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21 January 2020

Have a law degree but don’t want to practise law?

Successful Alternative Careers for Law Graduates



If you complete your law degree and decide your career should take a different route… there are options.



In some ways being a (management) consultant isn’t a million miles away from being a lawyer in that in both professions you act as a trusted advisor. However, the big, obvious difference is that consultants don’t practise law. Instead, you advise organisations on one of the following: strategy, operations or human resources.



The ability to debate and then scrutinise legislation for its implications and legal practicalities is an all-important part of the role.



Law training can help a diplomat re-frame discussion, pick through the detail of an agreement, grasp how other jurisdictions work.


Compliance specialist

Large, modern organisations comply with all manner of legislation and best practices, be those connected with project management, risk assessment or keeping IT and other systems safe and lawful. The compliance expert uses their knowledge of the law to ensure this happens.


Quality assurance specialist

The globe is mass of transactions and promises made between organisations and their clients whoever those customers are or what they expect in terms of goods and services. Organisations rise and fall according to their ability to sustain the quality of those things, and a legal training helps identify and avoid problems in those areas.


HR specialist

There is a vast amount of legislation involved in managing a workforce – everything from laws around advertising for staff, how you select people, treat them, pay them, help tax them, keep staff records and say goodbye to them. Health and safety, equality, human rights, working time, employment contracts and data protection are just some of the legal areas you’ll be involved in.


Advice worker

Typically – although not exclusively – Citizens Advice Bureau (CAB) style advice work. Settings can include community centres, doctors’ surgeries as well as in dedicated advice centres.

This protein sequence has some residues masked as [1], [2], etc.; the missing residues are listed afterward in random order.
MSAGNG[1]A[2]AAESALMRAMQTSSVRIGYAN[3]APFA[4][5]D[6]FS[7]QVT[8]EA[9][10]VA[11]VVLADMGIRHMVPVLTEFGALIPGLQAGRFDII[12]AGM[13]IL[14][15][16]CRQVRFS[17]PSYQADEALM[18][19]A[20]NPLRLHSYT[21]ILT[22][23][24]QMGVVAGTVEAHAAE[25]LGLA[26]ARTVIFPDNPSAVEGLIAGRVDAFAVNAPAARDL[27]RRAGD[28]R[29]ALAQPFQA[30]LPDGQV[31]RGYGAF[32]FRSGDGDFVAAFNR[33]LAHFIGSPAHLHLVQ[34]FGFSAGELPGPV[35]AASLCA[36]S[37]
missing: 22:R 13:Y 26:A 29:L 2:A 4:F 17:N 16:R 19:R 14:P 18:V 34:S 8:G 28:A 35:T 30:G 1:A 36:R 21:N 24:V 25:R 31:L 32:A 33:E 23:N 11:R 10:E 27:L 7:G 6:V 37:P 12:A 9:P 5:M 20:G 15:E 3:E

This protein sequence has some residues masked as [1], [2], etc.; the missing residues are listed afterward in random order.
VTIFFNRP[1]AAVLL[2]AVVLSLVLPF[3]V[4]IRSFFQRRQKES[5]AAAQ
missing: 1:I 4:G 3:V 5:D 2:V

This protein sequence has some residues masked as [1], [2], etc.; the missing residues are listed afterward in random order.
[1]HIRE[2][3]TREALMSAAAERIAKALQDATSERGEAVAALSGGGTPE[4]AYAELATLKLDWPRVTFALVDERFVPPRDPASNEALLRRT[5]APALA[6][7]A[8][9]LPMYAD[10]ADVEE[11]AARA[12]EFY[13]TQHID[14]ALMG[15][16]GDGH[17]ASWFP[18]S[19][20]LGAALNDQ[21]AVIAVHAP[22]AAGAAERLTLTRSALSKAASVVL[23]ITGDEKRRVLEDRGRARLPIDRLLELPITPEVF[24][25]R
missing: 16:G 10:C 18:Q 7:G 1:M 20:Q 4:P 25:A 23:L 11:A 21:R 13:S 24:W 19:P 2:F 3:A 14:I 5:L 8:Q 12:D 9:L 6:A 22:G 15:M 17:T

Teacher or trainer

Put your skills of advocacy, persuasion and love of ideas to use educating the next generation. Or train adults in skills such as mediation in the workplace.


Trading standards officer

Ensure companies trade in a way that complies with the law.


Civil Servant

Via the competitive Civil Service Fast Track, be propelled into a management role within a government department.



Do you fancy being a sleuth? The two-year Police Now National Detective Programme trains you to be one. You’ll need a 2.2 or better plus two or more years’ work experience after graduating. The police force is looking for candidates who’ve had a dose of the real world, warts and all.


Legal recruiter

Your law degree will give make you relevant to the lawyers whom you’ll help place into work.


Quantity surveyor or town planner

Your law degree’s emphasis upon attention to detail will hold you in good stead either as a quantity surveyor who costs and project manages construction work or as a town planner who controls the growth and development of urban areas.



Lawyers are hired by clients to negotiate and understand the maze of contracts, detail, what’s permissible and what’s involved in financial deals and private finances – and that’s also what financial experts do be they budget analysts, auditors, financial analysts, tax consultants, bankers, stockbrokers or insurance experts.


Literary agent

Another role where the details of contracts are all important. In this case, the work involves with authors’ contracts. You also act as an advocate for authors.



Another profession where advocacy and persuasion are to the fore along with negotiation, strategy and listening skills.


HMRC official

Help keep the public finances on track by working for HM Revenue and Customs. Its four-year training programme will get you involved in taxation work and collecting tariffs. Its work would increase in a post-EU UK. The department is also responsible for student loans and enforcing the government-set living wage.


Border force officer

Be part of the frontline law enforcement organisation, keeping the UK’s borders secure and safe.


Legal journalist and legal publisher

Use your legal knowledge to write about legal development or commission legal texts, legal news and legal resources.


Whatever you decide to do, make sure that the path you follow is rewarding and worth your precious time. And if not, remember to revisit this list and make a new start!


Happy 2020 everyone!


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